For example, the UN Human Rights Council warns that the loss of privacy rights leads to the loss of freedom of association and expression, and to miscarriages of justice, failures of due process and wrongful arrest.

Clearing the fog of language and putting the actual risks in perspective is essential to stopping the ongoing abuse of our civil liberties.

The real enemy within our society is our willingness to

  • accept remote risks as imminent threats, and to
  • accept charter violations as the price of protection against improbable “threats”.
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The Real Risk

Civil Rights

Airplane Terrorists

According to the US Dept. of Transportation, there were exactly 96,737,658 scheduled commercial airline flights (domestic & international to the USA) during the 10-year period from Jan 2000 to Dec 2009.  During the same 10-year period (including the attempt made at the start of 2010), there were 6 attempted terrorist attacks on US aviation.  The actual risk of terrorist attack is 6 / 96.7 Million, or 1 in 16,122,943.

According to the US Transportation Safety Administration (TSA), a total of 708.4 Million passenger screeens were performed in 2004, implying that roughly 7 Billion security screens were performed during the same 10-year period.  Not one of those screens ever caught a terrorist.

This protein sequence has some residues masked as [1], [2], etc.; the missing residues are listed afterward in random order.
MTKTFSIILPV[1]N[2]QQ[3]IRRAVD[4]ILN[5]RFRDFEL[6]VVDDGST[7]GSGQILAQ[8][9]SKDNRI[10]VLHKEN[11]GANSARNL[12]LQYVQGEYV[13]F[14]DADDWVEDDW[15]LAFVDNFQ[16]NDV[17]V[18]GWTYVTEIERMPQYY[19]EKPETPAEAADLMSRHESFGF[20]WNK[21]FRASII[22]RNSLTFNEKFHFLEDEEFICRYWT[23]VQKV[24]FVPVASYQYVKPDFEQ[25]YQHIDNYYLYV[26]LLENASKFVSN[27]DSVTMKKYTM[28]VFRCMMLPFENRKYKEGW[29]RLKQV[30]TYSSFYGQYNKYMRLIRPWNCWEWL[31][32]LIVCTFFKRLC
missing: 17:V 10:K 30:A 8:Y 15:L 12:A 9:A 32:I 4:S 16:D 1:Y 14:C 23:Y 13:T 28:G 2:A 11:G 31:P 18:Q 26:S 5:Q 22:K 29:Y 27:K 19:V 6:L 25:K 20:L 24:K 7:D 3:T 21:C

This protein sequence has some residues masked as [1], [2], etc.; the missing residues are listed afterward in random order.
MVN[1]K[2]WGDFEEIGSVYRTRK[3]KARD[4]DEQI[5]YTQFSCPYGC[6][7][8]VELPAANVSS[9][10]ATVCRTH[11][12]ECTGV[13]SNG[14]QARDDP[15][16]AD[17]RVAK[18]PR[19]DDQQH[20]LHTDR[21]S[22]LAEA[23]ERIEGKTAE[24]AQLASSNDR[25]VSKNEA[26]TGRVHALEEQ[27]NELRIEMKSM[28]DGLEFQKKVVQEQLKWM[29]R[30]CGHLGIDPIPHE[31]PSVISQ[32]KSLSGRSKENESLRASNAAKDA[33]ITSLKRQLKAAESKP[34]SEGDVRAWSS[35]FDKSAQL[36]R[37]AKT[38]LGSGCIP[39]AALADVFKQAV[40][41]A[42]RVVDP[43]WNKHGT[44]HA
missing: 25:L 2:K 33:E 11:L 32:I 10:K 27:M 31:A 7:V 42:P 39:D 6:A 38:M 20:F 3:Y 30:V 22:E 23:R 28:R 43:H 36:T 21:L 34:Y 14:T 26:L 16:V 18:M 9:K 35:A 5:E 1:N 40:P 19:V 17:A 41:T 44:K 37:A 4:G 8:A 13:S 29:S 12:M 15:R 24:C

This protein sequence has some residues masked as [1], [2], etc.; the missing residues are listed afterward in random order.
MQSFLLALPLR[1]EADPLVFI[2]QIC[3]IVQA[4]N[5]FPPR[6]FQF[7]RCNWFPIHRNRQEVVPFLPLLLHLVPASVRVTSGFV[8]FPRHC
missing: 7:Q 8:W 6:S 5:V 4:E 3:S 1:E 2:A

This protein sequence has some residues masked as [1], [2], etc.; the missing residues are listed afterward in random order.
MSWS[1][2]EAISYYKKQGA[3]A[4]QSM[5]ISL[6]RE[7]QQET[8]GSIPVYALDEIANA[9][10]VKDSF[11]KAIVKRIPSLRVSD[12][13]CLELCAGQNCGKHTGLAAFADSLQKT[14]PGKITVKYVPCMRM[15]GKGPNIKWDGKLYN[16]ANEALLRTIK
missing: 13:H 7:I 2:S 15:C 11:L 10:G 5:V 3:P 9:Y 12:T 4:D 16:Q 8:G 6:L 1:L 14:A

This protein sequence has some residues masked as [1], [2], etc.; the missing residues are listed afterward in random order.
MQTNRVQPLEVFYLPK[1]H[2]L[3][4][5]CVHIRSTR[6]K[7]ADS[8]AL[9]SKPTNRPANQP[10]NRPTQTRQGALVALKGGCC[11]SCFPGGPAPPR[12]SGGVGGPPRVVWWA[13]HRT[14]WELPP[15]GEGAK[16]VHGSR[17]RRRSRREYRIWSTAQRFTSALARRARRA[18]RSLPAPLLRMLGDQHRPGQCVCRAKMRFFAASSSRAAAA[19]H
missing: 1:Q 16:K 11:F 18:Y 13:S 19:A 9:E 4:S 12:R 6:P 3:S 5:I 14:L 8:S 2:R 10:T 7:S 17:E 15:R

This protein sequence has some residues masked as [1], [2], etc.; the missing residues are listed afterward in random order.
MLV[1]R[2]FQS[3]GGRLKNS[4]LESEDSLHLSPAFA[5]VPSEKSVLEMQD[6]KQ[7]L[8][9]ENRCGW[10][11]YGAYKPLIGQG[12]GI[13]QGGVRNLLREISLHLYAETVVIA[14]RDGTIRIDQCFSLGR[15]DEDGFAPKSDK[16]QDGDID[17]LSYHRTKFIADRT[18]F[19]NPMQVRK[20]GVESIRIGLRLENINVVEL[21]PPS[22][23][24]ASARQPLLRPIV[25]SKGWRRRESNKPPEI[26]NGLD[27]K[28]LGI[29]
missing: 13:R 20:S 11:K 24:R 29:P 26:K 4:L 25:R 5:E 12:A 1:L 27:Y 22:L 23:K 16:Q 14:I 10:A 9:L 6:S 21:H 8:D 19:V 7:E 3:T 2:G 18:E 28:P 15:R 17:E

However a total of 1,708,400,522 “knifes” were seized as a result of performing 708,400,522 passenger scans and 535,020,271 baggage scans during 2004.  That’s 1 in 728, or 0.1%.

It is important to remember that in 2004, TSA determined that a file attached to your toenail clipper was actually a “knife”.    Other “dangerous” items confiscated by the TSA included 11,616,249 lighters (that are now permitted on aircraft).

To capture these “dangerous” items, the TSA unconstitutionally opened 16% of all checked bags, of which there were 85,571,710.   These searches were unconstitutional because they were performed without probable cause.  In other words, if the TSA were treated as a police force, they would not have been able to obtain a search warrant for those searches.

Assuming an average of 2 checked bags per passenger that checks bags, that means that 15.9% of 42.8 Million passengers, or 6.8 Million passengers a year have their constitutional rights violated by an illegal search.  Over a 10-year period, this is roughly 68 Million people.

Although many people believe that TSA stands for “Thousands Standing Around”, the statistics show the real meaning is “Terrorizing by Searching Airlines”.